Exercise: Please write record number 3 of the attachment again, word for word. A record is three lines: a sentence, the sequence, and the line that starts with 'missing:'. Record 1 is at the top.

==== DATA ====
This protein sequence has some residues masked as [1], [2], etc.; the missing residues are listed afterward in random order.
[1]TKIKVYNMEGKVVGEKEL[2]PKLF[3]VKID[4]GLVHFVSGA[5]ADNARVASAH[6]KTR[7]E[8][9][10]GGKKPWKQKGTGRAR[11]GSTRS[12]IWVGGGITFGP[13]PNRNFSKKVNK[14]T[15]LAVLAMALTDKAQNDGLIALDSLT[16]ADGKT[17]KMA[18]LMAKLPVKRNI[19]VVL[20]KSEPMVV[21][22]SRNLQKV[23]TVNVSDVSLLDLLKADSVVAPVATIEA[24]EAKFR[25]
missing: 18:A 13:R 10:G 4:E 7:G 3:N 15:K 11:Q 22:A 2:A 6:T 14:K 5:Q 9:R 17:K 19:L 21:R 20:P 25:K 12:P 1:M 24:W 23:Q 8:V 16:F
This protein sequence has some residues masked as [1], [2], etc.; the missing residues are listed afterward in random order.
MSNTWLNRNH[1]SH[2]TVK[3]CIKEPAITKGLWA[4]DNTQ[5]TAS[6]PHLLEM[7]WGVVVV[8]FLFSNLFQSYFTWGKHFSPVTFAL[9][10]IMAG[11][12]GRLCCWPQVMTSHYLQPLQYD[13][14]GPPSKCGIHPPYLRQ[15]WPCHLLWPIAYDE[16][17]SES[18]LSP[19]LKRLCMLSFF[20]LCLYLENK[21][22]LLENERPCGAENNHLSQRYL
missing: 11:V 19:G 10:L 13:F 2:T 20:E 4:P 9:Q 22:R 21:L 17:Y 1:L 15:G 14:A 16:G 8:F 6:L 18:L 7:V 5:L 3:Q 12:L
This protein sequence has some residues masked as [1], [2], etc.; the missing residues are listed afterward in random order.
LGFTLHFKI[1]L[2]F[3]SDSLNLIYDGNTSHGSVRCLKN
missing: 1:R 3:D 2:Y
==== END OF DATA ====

This protein sequence has some residues masked as [1], [2], etc.; the missing residues are listed afterward in random order.
LGFTLHFKI[1]L[2]F[3]SDSLNLIYDGNTSHGSVRCLKN
missing: 1:R 3:D 2:Y